DNA research says Australian Aborigines arrived 50,000 years ago
But how reliable are the ‘molecular clocks’?
Published: 22 April 2017 (GMT+10)
Today’s feedback from Chris B. of Australia, concerns media reports about when Aboriginal people settled Australia. It’s answered by CMI’s Dr Tas Walker.
In recent years the media has reported ever increasing ages that the Aboriginal Australians have inhabited the continent, and progressively, figures of 10, 20 and up to 40 and 50 thousand years have been given. The evidence of these dates mostly come from artefacts like cave painting or rock engraving. Recently, however, these sorts of dates have been claimed to arise from comparing DNA of Australian Aboriginals with that of the people indigenous to the Highlands of New Guinea. The theory is that at one time they had the same genome, but, genetic drift over time can be seen by comparing the DNA, thus "counting back" to when they were one people.
Is this technique of genome comparison a valid way to date how long Aboriginal people have been living in Australia, or does the technique contain certain evolutionary assumptions? Does CMI have any information refuting such DNA based dating that you can kindly refer me to?
CMI’s Dr Tas Walker responds:
The dating technique you mention is called a ‘molecular clock’. It involves very sophisticated laboratory techniques for comparing DNA sequences. However, like all ‘scientific’ clocks, a date cannot be calculated without making a number of unprovable assumptions about the past (see Fatal flaw). The reason the technique gives long ages is because the rate of genetic change is calibrated to provide results consistent with the standard evolutionary long-age timescale. However, when the rate of genetic change is ‘calibrated’ against the rate actually measured in organisms at the present time the timescales are much shorter—consistent with the biblical timescale.
The article Evolutionary molecular genetic clocks—a perpetual exercise in futility and failure explains the principles of the molecular clock and discusses the problem with the method. In summary, genetic clock methods assume evolution and deep-time by calibrating against the paleontological timescale. In addition, the methods have multiple problems: 1) different genes/sequences give widely different evolutionary rates, 2) different taxa exhibit different rates for homologous (similar) sequences, and 3) divergence dates commonly disagree with paleontology despite being calibrated by it. And finally, the molecular clock idea is directly tied to the neutral model theory of evolution, which assumes mutations occur in the so-called junk DNA. However, recent discoveries undermine the idea of pervasive junk DNA, thus negating its foundational premise.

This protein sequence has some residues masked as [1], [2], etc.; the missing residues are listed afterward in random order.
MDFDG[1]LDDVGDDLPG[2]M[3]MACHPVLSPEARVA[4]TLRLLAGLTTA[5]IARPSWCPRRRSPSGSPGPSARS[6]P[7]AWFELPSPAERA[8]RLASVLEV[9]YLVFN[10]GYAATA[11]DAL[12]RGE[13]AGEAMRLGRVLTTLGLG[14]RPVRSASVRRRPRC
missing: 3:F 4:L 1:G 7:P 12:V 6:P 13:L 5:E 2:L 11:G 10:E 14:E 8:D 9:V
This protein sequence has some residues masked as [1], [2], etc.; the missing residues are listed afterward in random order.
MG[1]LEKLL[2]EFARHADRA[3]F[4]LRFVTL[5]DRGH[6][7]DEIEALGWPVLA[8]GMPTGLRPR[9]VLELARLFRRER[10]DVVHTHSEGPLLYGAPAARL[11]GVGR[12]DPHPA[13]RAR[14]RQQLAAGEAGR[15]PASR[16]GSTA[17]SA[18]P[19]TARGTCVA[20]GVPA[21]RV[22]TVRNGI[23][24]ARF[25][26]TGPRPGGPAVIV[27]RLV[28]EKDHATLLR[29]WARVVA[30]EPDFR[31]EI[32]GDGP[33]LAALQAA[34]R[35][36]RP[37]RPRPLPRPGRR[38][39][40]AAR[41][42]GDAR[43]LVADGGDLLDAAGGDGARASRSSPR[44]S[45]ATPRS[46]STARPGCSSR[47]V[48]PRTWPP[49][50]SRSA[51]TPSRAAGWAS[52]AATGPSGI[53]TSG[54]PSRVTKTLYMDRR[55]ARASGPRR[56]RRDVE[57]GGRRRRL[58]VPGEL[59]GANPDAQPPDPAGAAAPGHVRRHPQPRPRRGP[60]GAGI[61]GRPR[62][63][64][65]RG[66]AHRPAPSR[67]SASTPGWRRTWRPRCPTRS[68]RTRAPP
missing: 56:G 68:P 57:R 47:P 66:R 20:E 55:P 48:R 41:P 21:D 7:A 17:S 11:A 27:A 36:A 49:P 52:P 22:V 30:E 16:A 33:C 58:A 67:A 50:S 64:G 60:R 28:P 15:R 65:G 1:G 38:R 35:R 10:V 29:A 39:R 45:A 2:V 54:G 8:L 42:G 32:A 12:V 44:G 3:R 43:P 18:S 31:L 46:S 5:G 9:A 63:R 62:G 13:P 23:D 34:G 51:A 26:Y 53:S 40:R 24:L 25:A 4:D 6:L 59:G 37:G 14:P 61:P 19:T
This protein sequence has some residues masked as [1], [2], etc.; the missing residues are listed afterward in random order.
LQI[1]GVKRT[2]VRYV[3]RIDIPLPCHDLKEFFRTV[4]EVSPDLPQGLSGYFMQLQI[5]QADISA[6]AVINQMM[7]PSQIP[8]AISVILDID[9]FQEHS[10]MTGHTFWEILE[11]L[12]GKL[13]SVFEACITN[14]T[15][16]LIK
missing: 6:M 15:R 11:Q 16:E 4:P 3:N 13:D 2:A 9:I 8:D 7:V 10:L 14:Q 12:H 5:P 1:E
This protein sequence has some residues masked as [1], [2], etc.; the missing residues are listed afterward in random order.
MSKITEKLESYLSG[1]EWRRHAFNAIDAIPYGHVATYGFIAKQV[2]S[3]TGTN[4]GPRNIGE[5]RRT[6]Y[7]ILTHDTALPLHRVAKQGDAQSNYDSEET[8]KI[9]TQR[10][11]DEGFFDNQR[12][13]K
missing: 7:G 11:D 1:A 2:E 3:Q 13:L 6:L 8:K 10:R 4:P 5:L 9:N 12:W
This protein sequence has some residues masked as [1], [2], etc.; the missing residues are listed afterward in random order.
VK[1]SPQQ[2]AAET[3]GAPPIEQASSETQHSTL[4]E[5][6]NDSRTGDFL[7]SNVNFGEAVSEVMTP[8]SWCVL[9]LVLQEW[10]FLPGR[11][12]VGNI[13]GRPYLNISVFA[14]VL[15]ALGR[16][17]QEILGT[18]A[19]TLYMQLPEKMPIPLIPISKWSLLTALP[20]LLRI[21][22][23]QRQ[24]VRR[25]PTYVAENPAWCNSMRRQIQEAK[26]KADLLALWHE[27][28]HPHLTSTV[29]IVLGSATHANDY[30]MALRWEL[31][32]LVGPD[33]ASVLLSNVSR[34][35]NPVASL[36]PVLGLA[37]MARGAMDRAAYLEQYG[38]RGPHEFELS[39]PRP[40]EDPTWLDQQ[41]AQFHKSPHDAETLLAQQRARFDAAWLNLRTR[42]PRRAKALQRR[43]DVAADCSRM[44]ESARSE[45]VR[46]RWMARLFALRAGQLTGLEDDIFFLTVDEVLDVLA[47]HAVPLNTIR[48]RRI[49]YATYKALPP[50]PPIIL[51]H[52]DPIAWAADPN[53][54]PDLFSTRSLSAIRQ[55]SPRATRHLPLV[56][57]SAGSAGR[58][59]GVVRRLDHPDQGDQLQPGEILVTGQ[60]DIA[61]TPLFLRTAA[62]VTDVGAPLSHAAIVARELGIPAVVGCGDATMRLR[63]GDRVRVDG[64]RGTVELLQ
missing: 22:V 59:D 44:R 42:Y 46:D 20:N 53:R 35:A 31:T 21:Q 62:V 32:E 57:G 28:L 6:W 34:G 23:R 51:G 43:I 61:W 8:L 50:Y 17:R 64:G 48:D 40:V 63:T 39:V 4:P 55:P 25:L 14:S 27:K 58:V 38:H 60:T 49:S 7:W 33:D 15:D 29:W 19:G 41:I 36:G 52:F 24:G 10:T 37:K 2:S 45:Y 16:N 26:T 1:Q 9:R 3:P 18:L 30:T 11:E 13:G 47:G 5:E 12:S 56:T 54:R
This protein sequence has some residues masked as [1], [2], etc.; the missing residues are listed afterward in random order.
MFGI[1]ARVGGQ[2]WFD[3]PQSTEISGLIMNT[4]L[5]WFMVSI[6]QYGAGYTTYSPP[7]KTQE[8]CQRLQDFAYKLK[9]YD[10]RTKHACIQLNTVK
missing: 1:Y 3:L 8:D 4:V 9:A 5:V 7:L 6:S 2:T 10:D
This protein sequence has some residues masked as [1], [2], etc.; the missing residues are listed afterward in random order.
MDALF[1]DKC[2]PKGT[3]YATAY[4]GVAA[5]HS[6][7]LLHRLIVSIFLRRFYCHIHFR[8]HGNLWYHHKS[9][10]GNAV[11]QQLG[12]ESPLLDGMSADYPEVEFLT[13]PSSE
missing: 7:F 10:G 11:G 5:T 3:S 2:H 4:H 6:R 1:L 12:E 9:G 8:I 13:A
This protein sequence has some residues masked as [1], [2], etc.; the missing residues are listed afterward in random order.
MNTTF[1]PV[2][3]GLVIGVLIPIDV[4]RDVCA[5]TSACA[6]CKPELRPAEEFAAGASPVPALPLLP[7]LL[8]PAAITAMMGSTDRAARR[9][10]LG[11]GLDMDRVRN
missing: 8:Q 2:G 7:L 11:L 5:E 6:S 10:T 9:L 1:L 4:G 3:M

The article Empirical genetic clocks give biblical timelines shows that when measured rates of genetic change are applied, ‘molecular clocks’ yield ages consistent with the biblical timescale. The article concludes, “A straightforward empirical approach constricted to analyses within a single taxa, typically yields dates of not more than about 5,000 to 10,000 years. Thus, when the hypothetical evolutionary constraints are removed, and the data is analyzed empirically, biblical timelines are achieved.”
One recent media article about the dating of Aboriginal occupation of Australia was reported in Science Daily,1 based on research published in Nature.2 This analysed hair samples collected from Aboriginal people across Australia. The genetic relationships between people within Australia and outside Australia from this analysis are likely to be reasonable. All people on earth today are descended from the eight people who were on Noah’s Ark that came to rest in the Middle East, and so the emigration paths described in the paper would be compatible with the biblical account. However, the multi-thousand-year dates are not, for the reasons outlined above.